Life's Engines: How Microbes Made Earth Habitable (Science Essentials)
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For almost four billion years, microbes had the primordial oceans all to themselves. The stewards of Earth, these organisms transformed the chemistry of our planet to make it habitable for plants, animals, and us. Life's Engines takes readers deep into the microscopic world to explore how these marvelous creatures made life on Earth possible--and how human life today would cease to exist without them.
Paul Falkowski looks "under the hood" of microbes to find the engines of life, the actual working parts that do the biochemical heavy lifting for every living organism on Earth. With insight and humor, he explains how these miniature engines are built--and how they have been appropriated by and assembled like Lego sets within every creature that walks, swims, or flies. Falkowski shows how evolution works to maintain this core machinery of life, and how we and other animals are veritable conglomerations of microbes.
A vibrantly entertaining book about the microbes that support our very existence, Life's Engines will inspire wonder about these elegantly complex nanomachines that have driven life since its origin. It also issues a timely warning about the dangers of tinkering with that machinery to make it more "efficient" at meeting the ever-growing demands of humans in the coming century.
then reheated the threads to form small glass spheres. M eet the M icrobes 29 Figure 5. An illustration of the type of microscope invented and used by Anton van Leeuwenhoek. The single spherical lens was placed in a small hole between two plates. The sample was held close to the lens with a small screw, and the observer placed his eye close to the lens and held the microscope up the light. Despite its simplicity, this type of microscope could magnify up to 400 times, depending on the
playing out before my eyes but was so foreign to my personal experiences. I could observe microscopic organisms ingesting smaller particles. I could see single-celled organisms dividing. I could see organisms swimming and others moving by “walking” on the slides. I didn’t understand how these organisms moved, how they ate, or how they lived. By reading books borrowed from the local public library on 125th Street, I started to learn about the microbial world. The library also had an inspiring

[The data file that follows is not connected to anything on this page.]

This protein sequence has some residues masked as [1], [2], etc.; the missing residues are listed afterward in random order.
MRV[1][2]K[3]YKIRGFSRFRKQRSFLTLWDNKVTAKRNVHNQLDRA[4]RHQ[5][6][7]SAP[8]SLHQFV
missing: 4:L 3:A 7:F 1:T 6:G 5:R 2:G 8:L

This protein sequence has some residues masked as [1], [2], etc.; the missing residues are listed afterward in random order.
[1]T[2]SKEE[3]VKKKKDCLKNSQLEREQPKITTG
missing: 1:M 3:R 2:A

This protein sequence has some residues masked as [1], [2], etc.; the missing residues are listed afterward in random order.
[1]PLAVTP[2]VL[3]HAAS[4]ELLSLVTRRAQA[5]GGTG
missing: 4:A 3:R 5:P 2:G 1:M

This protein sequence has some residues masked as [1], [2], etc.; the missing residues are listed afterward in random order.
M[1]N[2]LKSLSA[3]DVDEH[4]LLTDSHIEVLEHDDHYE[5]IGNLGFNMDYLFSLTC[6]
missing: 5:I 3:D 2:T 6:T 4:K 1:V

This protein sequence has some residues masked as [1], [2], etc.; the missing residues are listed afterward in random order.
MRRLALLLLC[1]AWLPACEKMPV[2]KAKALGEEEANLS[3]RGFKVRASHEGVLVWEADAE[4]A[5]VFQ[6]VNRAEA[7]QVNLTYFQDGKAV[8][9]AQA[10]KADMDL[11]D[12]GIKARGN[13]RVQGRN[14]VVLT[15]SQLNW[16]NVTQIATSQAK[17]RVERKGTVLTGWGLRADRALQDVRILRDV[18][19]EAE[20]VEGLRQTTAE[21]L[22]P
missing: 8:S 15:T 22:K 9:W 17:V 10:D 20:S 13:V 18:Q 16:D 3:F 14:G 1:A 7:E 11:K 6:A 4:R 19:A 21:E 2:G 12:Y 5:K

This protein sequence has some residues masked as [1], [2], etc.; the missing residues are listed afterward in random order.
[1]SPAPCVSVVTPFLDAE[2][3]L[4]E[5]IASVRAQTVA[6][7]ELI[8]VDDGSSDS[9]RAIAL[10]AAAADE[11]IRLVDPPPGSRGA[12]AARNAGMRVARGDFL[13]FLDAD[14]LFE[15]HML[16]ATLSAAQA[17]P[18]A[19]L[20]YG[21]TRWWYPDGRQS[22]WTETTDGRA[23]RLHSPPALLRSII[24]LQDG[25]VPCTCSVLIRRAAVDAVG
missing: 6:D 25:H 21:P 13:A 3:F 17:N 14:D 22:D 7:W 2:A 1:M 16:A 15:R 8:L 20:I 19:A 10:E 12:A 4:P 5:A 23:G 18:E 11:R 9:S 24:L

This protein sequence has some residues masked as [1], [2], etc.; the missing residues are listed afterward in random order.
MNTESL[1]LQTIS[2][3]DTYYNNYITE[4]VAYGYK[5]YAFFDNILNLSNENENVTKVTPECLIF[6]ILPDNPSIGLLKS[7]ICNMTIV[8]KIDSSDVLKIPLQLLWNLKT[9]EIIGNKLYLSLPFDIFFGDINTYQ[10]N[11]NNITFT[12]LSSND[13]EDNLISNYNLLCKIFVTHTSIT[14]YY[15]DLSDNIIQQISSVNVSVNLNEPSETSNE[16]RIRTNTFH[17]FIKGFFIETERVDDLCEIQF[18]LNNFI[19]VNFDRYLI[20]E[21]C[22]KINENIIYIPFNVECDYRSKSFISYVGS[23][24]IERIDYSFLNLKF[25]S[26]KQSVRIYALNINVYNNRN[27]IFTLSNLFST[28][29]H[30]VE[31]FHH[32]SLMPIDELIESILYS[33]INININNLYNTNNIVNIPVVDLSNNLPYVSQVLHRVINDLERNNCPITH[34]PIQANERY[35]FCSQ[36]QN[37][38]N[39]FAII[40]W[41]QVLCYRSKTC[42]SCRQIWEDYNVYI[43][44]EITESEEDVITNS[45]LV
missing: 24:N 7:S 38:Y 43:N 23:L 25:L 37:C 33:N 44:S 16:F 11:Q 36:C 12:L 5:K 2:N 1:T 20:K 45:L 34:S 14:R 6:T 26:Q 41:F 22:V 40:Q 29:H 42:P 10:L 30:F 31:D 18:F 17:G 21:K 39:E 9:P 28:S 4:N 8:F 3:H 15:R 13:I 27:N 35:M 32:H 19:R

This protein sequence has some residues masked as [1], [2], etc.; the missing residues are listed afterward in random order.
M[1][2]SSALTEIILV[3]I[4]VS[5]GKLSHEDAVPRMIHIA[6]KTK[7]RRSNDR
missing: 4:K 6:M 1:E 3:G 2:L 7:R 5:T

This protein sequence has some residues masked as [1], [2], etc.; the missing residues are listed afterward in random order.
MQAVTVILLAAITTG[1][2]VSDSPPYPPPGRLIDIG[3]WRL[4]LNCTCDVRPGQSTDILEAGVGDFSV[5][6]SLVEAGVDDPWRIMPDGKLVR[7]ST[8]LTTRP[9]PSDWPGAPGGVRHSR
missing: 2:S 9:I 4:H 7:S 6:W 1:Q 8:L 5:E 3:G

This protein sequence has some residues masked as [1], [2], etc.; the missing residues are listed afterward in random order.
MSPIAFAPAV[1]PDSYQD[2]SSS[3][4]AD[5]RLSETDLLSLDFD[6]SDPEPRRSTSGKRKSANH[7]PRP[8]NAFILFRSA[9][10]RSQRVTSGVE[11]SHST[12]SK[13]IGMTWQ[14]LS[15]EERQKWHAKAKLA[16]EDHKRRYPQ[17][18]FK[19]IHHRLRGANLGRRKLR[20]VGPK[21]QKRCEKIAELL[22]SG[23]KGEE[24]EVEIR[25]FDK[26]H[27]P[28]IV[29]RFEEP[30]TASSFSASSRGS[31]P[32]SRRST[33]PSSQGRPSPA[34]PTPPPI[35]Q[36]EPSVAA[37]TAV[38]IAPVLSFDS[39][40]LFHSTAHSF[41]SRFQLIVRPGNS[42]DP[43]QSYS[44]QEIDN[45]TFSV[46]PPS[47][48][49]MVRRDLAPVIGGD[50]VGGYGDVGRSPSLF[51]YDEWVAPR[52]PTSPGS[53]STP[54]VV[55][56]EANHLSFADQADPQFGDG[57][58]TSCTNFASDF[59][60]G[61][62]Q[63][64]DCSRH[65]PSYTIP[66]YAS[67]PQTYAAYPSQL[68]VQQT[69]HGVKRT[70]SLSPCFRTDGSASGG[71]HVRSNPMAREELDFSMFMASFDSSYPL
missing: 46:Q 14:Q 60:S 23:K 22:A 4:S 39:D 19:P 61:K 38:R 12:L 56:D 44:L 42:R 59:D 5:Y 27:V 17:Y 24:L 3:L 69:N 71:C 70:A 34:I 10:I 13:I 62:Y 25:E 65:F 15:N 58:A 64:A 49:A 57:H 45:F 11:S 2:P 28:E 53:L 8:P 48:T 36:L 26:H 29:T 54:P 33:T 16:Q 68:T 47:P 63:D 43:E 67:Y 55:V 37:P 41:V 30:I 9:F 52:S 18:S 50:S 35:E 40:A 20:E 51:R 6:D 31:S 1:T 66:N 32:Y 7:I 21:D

were fine jewelry. They could measure changes in mass of 1 part in 400,000. Such precision was exceptional for the time, and Lavoisier used it to great advantage. By carefully weighing the mercuric oxide before and after heating, he could determine how much of the material was lost in the process. He then went on to do the reverse: he heated mercury metal in the presence of air, generating mercuric oxide, which weighed more than the original metal, and showed that the air in the chamber lost some
Office of Planetary Protection. NASA’s planetary protection officer (PPO) is charged with making sure that we minimize microbial contamination of our landers on Mars and other planets, moons, and former planets and their brethren. The PPO is also charged with making sure that if we bring samples back from those celestial bodies, they don’t kill us or alter our planet forever. It’s an interesting job, and I’m sure it makes for great opening lines at cocktail parties, but the job is serious, and
was that inside the carbonate globules there were very small, wormlike structures that resemble fossil microbes. That was certainly surprising, but the structures are so small that it is difficult to understand how they actually could represent fossils of microbes. No known microbe on Earth is as small as the structures in the meteorite, and simple calculations suggest that if such cells actually existed, their genome would have been incredibly streamlined. However, a third line of evidence was